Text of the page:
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'Why Is The Child's Welfare The Domain Of A Woman Alone?' Frustrated Dads Send Memorandum To PM Modi

"Men should also be stakeholders in the process of policy making for children."

23/06/2017 9:57 PM IST | Updated 23/06/2017 9:58 PM IST
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NEW DELHI -- A group of fathers has urged Prime Minister Narendra Modi to delink the rights and welfare of children from the ministry of women and child development.

A memorandum sent to the Prime Minister's Office on June 16 was signed by 300 people, mostly fathers who had been separated from their children after a divorce.

Some women who had lost touch with their grand-children were among the signatories.

The letter, written under the aegis of Child Rights Initiative for Shared Parenting (CRISP), an NGO working for children's rights, said the government should realise "the serious effects" of parental alienation on a child caused by single-parent families following a divorce or separation.

"The women and child development ministry is a ministry primarily for women. How can a child's welfare be the domain of a woman alone? We demand a separate ministry for children, with men being stakeholders in the process of policy making for them," said Kumar Jahgirdar, CRISP national president.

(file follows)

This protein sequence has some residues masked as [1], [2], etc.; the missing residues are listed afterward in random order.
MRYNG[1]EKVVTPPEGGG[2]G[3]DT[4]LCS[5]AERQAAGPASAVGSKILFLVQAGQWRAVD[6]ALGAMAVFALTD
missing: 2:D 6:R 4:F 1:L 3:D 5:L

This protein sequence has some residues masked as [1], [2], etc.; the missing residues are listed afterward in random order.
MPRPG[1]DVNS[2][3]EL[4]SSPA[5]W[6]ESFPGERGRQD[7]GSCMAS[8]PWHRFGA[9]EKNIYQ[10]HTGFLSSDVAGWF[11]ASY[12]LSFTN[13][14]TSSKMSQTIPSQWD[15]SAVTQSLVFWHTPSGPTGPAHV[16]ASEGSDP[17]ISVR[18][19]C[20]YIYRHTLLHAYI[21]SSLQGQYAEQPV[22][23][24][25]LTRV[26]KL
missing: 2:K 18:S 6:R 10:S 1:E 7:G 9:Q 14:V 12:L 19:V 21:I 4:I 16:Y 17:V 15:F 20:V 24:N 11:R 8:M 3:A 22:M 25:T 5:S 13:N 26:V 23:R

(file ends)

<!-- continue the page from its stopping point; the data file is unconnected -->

In the letter to the PM, the men said while the WCD ministry talked about street children, there was no "adequate legal protection for children of separated parents".

"It is observed that custodial parents, usually mothers, alienate a child from the non-custodial parent, the fathers, due to ill will between them," it said.

Children were "abused", it said, listing ill-treatment such as emotional blackmail, "poisoning young minds" against the non-custodial parent and "severe" reprimands.

"Some parents even go to the extent of filing false rape charges against the other parent to spite and harass them, without understanding the life-long guilt and torture of the young mind in bearing a false charge against a father or mother," the letter said.

The fathers also demanded that the present legislative and legal apparatus be immediately corrected.

It said all child custody cases should be disposed of after trial within six months of an application in the court "in the best interest of children and speedy justice".

Demanding the allocation of special custody courts working in the evenings and on holidays for long-pending cases, the letter said the "father is reduced to a mere visitor in 98 per cent of custody cases in India and children are the direct sufferers of (the) lack of fathers."

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